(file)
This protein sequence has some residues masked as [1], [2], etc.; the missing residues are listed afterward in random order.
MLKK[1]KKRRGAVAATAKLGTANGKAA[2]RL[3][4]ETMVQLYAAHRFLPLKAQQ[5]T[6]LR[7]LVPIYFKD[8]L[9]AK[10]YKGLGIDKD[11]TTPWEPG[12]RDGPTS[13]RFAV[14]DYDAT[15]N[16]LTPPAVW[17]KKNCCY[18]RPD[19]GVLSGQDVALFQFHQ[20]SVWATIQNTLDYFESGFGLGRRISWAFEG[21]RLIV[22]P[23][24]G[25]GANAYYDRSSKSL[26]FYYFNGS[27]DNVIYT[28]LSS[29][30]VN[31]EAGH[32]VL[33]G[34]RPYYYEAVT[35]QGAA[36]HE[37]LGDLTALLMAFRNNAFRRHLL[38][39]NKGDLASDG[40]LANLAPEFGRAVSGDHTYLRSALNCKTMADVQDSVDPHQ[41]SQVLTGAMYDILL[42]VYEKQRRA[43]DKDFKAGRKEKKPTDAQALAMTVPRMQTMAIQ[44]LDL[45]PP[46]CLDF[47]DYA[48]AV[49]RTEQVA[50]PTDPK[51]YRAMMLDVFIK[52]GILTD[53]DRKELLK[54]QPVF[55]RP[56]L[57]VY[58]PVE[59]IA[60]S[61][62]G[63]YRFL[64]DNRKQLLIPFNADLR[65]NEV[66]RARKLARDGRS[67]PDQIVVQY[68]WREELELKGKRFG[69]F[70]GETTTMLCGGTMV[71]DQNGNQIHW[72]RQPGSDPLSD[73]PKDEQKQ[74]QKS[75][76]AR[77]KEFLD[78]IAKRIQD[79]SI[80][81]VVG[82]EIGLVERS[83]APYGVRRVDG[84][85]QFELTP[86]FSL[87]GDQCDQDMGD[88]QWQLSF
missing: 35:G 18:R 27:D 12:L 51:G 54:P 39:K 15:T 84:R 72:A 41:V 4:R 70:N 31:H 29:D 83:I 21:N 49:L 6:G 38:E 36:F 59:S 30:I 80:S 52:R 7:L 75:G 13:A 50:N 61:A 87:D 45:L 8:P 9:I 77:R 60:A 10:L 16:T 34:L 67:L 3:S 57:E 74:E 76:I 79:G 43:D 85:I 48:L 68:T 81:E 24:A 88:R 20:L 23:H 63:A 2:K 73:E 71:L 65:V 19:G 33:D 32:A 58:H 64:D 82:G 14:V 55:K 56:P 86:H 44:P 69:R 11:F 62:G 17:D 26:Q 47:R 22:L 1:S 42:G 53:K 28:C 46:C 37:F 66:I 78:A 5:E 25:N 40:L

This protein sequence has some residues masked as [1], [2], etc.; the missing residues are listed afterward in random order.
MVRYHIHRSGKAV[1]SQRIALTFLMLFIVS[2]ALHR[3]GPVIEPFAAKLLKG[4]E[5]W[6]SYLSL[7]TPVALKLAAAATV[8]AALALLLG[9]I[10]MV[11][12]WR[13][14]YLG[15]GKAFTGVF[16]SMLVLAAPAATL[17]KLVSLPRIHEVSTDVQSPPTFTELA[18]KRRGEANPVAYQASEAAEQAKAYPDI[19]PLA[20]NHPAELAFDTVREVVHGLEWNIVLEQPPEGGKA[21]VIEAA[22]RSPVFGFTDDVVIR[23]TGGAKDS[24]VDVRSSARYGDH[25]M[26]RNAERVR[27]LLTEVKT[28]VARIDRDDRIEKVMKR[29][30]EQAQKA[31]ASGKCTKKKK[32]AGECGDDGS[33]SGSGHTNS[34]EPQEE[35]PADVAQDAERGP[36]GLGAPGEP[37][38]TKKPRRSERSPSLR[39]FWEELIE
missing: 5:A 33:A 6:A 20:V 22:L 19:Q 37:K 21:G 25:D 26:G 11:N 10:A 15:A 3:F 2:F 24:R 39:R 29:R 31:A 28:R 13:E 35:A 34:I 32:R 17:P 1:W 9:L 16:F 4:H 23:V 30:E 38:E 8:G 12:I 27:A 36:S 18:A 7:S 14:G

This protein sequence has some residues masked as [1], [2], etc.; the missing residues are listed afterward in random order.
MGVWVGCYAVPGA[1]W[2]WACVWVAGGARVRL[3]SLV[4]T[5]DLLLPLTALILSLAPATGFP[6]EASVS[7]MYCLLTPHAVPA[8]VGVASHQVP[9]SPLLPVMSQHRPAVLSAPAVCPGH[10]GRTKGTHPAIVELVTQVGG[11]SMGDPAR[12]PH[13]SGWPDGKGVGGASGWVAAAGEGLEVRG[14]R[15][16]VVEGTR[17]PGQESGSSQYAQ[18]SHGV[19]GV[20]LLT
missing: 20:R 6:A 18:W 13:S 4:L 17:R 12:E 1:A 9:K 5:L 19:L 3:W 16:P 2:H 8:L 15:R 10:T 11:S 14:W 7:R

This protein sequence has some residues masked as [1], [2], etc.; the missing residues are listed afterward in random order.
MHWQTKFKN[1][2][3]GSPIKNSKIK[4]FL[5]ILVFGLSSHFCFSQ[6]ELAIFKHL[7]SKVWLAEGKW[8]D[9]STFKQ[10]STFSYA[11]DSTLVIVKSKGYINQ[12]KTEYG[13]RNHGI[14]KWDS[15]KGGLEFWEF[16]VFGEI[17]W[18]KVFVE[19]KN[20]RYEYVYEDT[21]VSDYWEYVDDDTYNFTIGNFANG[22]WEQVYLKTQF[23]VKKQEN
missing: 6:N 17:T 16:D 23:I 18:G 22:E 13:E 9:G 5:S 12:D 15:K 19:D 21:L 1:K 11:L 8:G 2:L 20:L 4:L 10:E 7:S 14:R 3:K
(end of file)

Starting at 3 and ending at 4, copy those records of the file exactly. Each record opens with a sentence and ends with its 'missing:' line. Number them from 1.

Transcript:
This protein sequence has some residues masked as [1], [2], etc.; the missing residues are listed afterward in random order.
MGVWVGCYAVPGA[1]W[2]WACVWVAGGARVRL[3]SLV[4]T[5]DLLLPLTALILSLAPATGFP[6]EASVS[7]MYCLLTPHAVPA[8]VGVASHQVP[9]SPLLPVMSQHRPAVLSAPAVCPGH[10]GRTKGTHPAIVELVTQVGG[11]SMGDPAR[12]PH[13]SGWPDGKGVGGASGWVAAAGEGLEVRG[14]R[15][16]VVEGTR[17]PGQESGSSQYAQ[18]SHGV[19]GV[20]LLT
missing: 20:R 6:A 18:W 13:S 4:L 17:R 12:E 1:A 9:K 5:L 19:L 3:W 16:P 2:H 8:L 15:R 10:T 11:S 14:W 7:R

This protein sequence has some residues masked as [1], [2], etc.; the missing residues are listed afterward in random order.
MHWQTKFKN[1][2][3]GSPIKNSKIK[4]FL[5]ILVFGLSSHFCFSQ[6]ELAIFKHL[7]SKVWLAEGKW[8]D[9]STFKQ[10]STFSYA[11]DSTLVIVKSKGYINQ[12]KTEYG[13]RNHGI[14]KWDS[15]KGGLEFWEF[16]VFGEI[17]W[18]KVFVE[19]KN[20]RYEYVYEDT[21]VSDYWEYVDDDTYNFTIGNFANG[22]WEQVYLKTQF[23]VKKQEN
missing: 6:N 17:T 16:D 23:I 18:G 22:E 13:E 9:G 5:S 12:D 15:K 19:D 21:L 1:K 11:L 8:G 2:L 20:L 4:L 10:E 7:S 14:R 3:K